As a concept it is responsible for major changes in the industry and one of the key players of most of what you use today as far as software is concerned. The problem with OOP is that those you criticize are those who tend to bring religion into these things.

The fact is that OOP doesn't need champions of the cause. It speaks for itself when used on those situations where it makes sense to use and it has nothing to say to its detractors either, because it doesn't pretend to be the solution to Life the Universe and Everything.

indigo0086
08-20-2007, 08:52 AM
I always learned OOP as more than just syntax.

brewbuck
08-20-2007, 11:21 AM
What you think is important IS important. People rely too much on the syntax.

How can a person "rely on a syntax?"

simpleid
08-21-2007, 07:42 AM
lol, rely on syntax, that would be every programming language in existence... even assembly. technically, in the most fundamental meaning of the term, even machine language probably could be said to have syntax.

http://en.wikipedia.org/wiki/Syntax

we do rely on syntax, but saying we rely too much on the syntax is like saying, "you worry too much about grammar."
yea well you sort of have to in -any- context to communicate anything in understandable terms.

MacNilly
08-22-2007, 04:41 PM
OOP has many advantages over Procedural Programming.

Some keys to OOP programming design:

1) Encapsulation. (Private members)
2) Inheritance. (Derived classes)
3) Polymorphism. (Virtual functions)

These 3 things allow programmers to write code that is easier to understand and maintain and also modify by adding new features on top of what already exists.

Procedural programming has gone by the wayside these days, because it has been shown to lead to hard to understand, unmaintainable, and unmodifiable code.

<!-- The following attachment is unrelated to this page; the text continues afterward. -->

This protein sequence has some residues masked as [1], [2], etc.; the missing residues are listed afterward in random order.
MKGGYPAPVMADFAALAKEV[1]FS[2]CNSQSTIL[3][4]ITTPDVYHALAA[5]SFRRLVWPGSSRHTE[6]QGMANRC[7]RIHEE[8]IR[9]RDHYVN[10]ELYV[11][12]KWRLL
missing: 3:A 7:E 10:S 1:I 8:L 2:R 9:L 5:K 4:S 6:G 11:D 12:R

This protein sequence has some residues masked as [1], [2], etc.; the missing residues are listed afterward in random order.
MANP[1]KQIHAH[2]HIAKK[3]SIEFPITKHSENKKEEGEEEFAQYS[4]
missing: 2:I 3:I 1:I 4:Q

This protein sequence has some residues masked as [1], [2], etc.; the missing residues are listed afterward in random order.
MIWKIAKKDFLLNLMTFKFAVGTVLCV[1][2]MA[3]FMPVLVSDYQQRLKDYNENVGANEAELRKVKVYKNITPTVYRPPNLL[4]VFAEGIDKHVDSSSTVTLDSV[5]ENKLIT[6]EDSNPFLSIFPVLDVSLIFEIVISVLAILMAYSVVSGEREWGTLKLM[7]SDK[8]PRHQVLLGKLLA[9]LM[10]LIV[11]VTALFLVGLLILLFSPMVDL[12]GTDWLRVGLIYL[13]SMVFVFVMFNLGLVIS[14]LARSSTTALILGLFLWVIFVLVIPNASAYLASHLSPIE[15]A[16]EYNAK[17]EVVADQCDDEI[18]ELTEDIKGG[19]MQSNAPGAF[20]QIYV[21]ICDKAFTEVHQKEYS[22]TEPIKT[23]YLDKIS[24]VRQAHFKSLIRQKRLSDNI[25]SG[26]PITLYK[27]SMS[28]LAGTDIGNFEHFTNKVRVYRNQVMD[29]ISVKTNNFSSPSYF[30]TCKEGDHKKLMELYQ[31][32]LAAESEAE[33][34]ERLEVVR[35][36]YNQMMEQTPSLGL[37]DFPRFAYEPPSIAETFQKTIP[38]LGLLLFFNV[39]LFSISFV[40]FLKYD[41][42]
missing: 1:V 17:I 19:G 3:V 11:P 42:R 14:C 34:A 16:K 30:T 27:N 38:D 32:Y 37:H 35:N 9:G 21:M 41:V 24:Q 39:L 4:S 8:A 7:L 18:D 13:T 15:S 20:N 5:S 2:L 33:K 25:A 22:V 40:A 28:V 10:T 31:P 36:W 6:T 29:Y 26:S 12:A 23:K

That's what they tell me, anyways.

Specifically, C++ has a lot of great features such as the powerful STL and templates, while still allowing low level things like pointers and other things from C.

Personally, I think C++ is the best OOP language because of these reasons. I did some Java, but I didn't care for the increased class overhead and the lack of pointers (I am too used to straight C/C++). The problem with Java is you HAVE to make a class for EVERYTHING. Annoying, IMO. OTOH, Java has a GREAT built-in GUI (swing/awt) and toolkits for just about anything you'd ever want to do.

For testing algorithms and data structures, I like straight C w/o the class overhead. It's gonna be fast, simple, and reliable, w/o dealing with OOP syntax problems that will occur. Then, once my base code is tested, I can easily move that code directly into a class framework with some accessor functions and I gain the advantages of an OOP designed program.

MacNilly
08-22-2007, 05:03 PM
I just wanted to say they're not so much different from the ordinary C-style and OOP should not be worshipped as it was something revolutional. It's just an alternative way with some extra features.

Hmm, I'm going to have to strongly disagree with this.

First, OOP and "C-Style" (Procedural programming) are quite different. While OOP should not be worshipped (nothing should be worshipped. imo), it definately WAS something revolutionary when it was introduced, because it solved MANY problems that programmers were facing with large code bases back in the day.